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Scooter, E-Bike Report Recommends Keeping Both, With Some Improvements

Arlington’s Mobility Lab released a recent report on the county’s e-scooter and e-bike pilot program, providing an extra boost to arguments for allowing the devices permanently.

The Arlington County Board voted in June to extend the end date of the pilot program through December, prior to which the Board will need to make another decision on the future of so-called “shared mobility devices.”

The 102page report says that scooters and e-bikes are a “viable complement to the County’s transportation ecosystem that increases mobility options and provides potential sustainability benefits.” However, it also lists eight recommendations to improve the program, including making sure scooters and e-bikes are more evenly deployed in upper as well as lower income areas.

The authors of the report noted that mapping neighborhood income levels over trip origin locations indicate that many people started scooter trips while in neighborhoods with incomes below the Arlington County’s median household income, “suggesting that [scooters and e-bikes] could be appealing to lower-income residents and promoting equity.”

Other improvement recommendations in the report included:

  • Adding more infrastructure for cyclists and scooters, including protected bike lanes along the county’s main travel corridors — a plan outlined in the county’s recently updated Master Transportation Plan.
  • Addressing complaints about improper parking by creating maps with approved spots as well as “no-go” areas.
  • Addressing accessibility for lower-income scooter riders. The report notes the requirement users have a credit card can be burdensome.

“The pilot showed that shared scooters can significantly decrease car trips, which makes streets safer, our community happier and our air cleaner,” Bicycle Advisory Committee Chair Gillian Burgess told ARLnow of the report.

“But we’ve also learned that people are just not comfortable scooting on sidewalks or even our current non-protected bike lanes,” she said. “We want to leave sidewalks to people on two feet and those who are slow rolling.”

The county’s Pedestrian Advisory Committee (PAC) wrote a letter in September saying they were “generally supportive” of continuing the program, but remained “concerned about the impact these devices have on the pedestrian environment when they are ridden or parked on the clear zone of the sidewalk.”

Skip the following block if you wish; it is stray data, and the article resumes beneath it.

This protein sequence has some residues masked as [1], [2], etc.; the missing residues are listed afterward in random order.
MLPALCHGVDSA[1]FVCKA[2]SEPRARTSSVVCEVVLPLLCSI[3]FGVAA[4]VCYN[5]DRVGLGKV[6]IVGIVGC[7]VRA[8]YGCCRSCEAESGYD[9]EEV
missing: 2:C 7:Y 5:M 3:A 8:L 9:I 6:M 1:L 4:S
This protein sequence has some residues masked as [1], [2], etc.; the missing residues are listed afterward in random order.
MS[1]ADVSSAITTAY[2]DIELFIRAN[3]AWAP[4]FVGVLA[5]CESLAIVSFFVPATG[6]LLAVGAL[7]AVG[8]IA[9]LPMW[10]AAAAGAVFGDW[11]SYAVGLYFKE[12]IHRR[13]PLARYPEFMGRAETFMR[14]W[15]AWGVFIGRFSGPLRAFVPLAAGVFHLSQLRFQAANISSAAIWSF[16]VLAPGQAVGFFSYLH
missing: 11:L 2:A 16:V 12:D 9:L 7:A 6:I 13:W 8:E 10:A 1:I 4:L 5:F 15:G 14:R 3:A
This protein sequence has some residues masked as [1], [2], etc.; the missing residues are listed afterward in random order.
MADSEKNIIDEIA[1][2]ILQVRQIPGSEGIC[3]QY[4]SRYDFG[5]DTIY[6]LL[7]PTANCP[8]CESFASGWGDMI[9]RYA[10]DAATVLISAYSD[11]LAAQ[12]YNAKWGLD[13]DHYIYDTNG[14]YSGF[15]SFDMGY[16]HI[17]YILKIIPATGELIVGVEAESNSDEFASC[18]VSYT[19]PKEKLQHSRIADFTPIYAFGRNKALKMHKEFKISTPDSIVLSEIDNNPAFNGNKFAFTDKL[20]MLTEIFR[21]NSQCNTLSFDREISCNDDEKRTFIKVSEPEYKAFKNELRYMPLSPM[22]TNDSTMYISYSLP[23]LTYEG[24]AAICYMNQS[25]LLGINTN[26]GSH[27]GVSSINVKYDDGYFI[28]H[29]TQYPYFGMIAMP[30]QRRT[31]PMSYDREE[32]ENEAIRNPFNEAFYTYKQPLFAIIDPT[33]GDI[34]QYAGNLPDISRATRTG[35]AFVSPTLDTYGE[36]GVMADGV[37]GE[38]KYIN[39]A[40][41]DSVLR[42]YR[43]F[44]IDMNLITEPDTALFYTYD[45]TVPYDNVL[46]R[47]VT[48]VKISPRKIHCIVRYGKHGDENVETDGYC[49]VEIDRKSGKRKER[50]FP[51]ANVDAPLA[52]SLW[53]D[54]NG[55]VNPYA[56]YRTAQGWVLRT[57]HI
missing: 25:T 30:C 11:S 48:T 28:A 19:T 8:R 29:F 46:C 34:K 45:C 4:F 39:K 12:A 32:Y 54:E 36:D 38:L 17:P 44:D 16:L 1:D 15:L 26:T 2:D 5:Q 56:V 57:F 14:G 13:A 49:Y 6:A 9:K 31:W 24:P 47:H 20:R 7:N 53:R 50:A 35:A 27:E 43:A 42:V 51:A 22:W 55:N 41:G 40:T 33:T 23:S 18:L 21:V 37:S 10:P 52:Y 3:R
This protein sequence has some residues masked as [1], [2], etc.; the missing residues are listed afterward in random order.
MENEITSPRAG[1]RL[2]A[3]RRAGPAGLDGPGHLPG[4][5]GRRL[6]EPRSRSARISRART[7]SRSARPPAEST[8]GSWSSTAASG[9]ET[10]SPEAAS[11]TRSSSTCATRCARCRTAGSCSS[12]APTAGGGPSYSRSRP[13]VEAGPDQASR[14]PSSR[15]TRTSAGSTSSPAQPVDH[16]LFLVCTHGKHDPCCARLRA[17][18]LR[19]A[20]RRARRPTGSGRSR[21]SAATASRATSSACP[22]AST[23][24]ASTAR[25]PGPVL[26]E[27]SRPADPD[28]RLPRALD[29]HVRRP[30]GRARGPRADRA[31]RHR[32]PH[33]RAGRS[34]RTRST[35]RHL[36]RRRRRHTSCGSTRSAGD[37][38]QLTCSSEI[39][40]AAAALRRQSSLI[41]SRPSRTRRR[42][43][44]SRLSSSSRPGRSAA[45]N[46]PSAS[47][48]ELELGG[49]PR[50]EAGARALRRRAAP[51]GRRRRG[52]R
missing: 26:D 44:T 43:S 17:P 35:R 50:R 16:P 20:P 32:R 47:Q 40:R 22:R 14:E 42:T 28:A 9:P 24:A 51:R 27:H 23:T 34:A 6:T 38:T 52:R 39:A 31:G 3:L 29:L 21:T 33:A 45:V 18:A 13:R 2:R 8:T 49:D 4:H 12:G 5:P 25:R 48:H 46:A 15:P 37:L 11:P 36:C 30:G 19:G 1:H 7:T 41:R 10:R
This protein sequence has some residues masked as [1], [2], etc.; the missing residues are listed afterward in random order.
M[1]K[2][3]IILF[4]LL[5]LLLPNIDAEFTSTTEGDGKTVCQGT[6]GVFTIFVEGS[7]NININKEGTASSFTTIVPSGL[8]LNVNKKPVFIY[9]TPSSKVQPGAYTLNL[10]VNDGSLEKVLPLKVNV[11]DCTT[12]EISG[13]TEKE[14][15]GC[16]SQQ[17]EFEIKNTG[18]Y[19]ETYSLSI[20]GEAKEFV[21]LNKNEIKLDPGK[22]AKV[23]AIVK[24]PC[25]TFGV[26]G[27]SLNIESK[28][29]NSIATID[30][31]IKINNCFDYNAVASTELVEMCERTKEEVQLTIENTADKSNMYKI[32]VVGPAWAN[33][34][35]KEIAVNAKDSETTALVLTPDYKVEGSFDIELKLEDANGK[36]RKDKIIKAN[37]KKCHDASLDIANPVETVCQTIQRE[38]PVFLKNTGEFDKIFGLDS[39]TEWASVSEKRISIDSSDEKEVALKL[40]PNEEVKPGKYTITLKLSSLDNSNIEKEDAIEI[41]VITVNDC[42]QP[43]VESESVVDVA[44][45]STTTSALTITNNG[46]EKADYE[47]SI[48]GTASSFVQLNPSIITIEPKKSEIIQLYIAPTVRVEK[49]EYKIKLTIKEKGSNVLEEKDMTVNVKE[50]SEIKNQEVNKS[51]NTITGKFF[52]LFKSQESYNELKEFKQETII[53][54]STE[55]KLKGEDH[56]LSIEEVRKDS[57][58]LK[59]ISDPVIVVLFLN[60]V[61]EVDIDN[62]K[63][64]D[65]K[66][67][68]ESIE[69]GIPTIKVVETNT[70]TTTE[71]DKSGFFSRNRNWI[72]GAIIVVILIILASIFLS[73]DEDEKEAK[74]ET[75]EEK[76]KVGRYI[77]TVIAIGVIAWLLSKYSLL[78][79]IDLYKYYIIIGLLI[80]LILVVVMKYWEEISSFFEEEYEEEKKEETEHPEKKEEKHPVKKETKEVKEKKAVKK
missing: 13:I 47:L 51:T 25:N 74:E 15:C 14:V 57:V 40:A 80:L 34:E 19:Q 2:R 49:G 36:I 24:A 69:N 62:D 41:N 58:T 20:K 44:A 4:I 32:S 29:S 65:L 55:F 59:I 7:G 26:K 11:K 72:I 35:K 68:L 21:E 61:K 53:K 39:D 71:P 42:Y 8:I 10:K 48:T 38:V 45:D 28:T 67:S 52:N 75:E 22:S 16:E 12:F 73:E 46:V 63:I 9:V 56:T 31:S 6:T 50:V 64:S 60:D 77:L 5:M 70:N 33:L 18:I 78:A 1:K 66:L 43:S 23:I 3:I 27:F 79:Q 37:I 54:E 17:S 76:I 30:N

The PAC wrote that more bike lanes would remove pedestrian-scooter conflicts, but other measures like barring e-bikes from some trails and capping the hours they can ridden (as one D.C. Councilmember attempted) are “unnecessary.”

The Arlington County Board is due to discuss the future of the pilot program at the end of December.

In April, a staff presentation to the County Board indicated riders tooks 313,166 trips on scooters since the program began with an unsanctioned deployment of Bird scooters last year. Between June 2018 and April 2019, users travelled 307,243 miles with an average length of 1 mile per trip.

And after the county signed off on a pilot program to study their effects, more scooter companies have joined the fray to roll out a combined 2,600 scooters to the county’s streets.

But with more scooters came a flood of safety and littering complaints — which the report notes decreased over time as perhaps riders followed rules better, or because of officials responding to complaints by capping scooters’ speeds, installing parking corrals, and restricting users’ ability to ride on some public lands.

Data from the Arlington County Police Department indicated an increase in the number of reported crashes involving scooters from four in 2018 to eight this year so far. However, measuring the actual number of crashes is difficult as data from the ACPD only captures the incidents reported to the police, and the Dept. of Motor Vehicles did not yet have codes for tracking scooter-related incidents.

The new report also notes that scooters and e-bikes merit more short-term and long-term analysis from county planners. Examples of topics county staff want to study further include:

  • Analyzing demographics of users and where they ride (especially late at night), as well as where complaints most often occur.
  • Learning whether the parking corrals installed for scooters reduced complaints, and whether they created any problems for users.
  • Measuring the impact that sharing sidewalks with scooters has on people with disabilities (for example, when illicitly-parked scooters block the way for people in wheelchairs)

Overall, the report’s recommendations mirror those recently issued in Alexandria, where City Councilmembers urged companies to deploy more scooters outside of the Old Town and Del Ray neighborhoods.

“I look forward to the County Board adopting a permanent shared micro-mobility program before the January deadline,” said Burgess. “I also am hopeful that the Board will fix some of their ableist policies that discriminate against e-bikes and will update their bike lane policies to be inclusive and current.”

Map and graph via Arlington County

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